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Get your Lemon Law Questions Answered by Consumer Law Attorneys

The term “lemon law” sounds a little unusual; why would the government feel the need to name a law after a fruit? However, the word “lemon,” in this instance, refers to a vehicle that is found to be defective after it has been purchased. There are many different problems that could cause a vehicle to be designated as a lemon. For example, a new car that is a lemon may contain a design flaw, and a used car that keeps breaking down after you’ve had it repaired several times in a row may qualify as a lemon.

In a perfect world, no one would willingly mislead or mistreat a buyer. However, it sometimes does happen, which is why the federal government enacted the Magnuson-Moss Warranty Act in 1975. This act made a lot of changes to consumer law in an attempt to protect consumers from unscrupulous sellers. The Magnuson-Moss Warranty Act is a federal law, which means that it protects consumers across the United States. Individual states have also enacted additional laws. These laws may differ depending on the state; for example, some states have lemon laws that cover used or leased cars while others do not. Consumer law can be complex, which is why you should have all your lemon law questions answered by consumer law attorneys. However, if you want to get a head start in your consumer law education, then keep reading.

The first thing that you need to know is the definition of a warranty. A warranty is a guarantee issued to a purchaser by the manufacturer. Generally, a consumer warranty is a promise to repair or replace a defective item within a certain time frame. An express warranty is written, and an implied warranty is not necessarily written down. If you have problems with a vehicle covered by an express warranty, then federal and state laws may cover your purchase; the majority of lawsuits against sellers of defective vehicles use “breach of warranty” as their legal action. Sometimes, state laws exceed the warranties expressed in purchase contracts, and in those situations, these sellers may be responsible for more than they’ve outlined in their warranties. However, if you purchased a vehicle described as “as is” or have an implied warranty, you may be out of luck when it comes to a lawsuit. Many people don’t realize that lemon laws cover more than just cars; if you bought a motor home, truck, motorcycle or ATV, then you may be covered as well.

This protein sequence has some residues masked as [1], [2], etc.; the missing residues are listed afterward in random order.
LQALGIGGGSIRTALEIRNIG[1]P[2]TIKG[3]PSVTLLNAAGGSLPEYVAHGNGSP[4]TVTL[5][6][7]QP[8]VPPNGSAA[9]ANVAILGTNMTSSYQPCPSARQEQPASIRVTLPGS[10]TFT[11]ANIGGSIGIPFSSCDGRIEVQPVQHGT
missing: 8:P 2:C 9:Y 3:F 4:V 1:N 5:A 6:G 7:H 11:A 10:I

Usually, you can’t just file a lawsuit the second a problem comes up; you have to give the manufacturer a chance to make good on their warranty. Only after the problem has not been resolved over a period of time and there have been multiple attempts to repair can you file a lawsuit. If your lawsuit is successful, in addition to having the manufacturer replace or buy back your vehicle, you may be eligible to have your attorney fees paid by the defendant. This is known as a fee shifting provision, and it was put in place in order to encourage manufacturers to produce high-quality vehicles.

If you have any questions about the lemon that you’ve purchased, ConsumerLawQA.com attorneys could provide the answers. The ConsumerLawQA.com website is staffed by a team of experienced attorneys who know the laws in multiple states. There is plenty of excellent information available on the website, and you can even ask the lawyers direct questions. Best of all, the information on the website and the consumer lawyer question and answer option are free. Other legal areas covered by ConsumerLawQA.com include debt help, credit reporting, financial consumer protection, consumer fraud and class action lawsuits, so if you happen to have any other legal questions, you’re in the right place.

Categories: Gear Grinding

Calvin Escobar
About Calvin Escobar

The Car scene is so diverse Where I come from, most enthusiasts recognize the amazing engineering (particularly the engines). The bulk of the ridicule originates from the manner in which many of the vehicles are modded/maintained. Thus, the jokes and or hate tends to be aimed more at the owner rather than the machine. All of which makes seeing properly sorted old Toyota's and Hondas at car meets, auto shows, and track days all the more refreshing.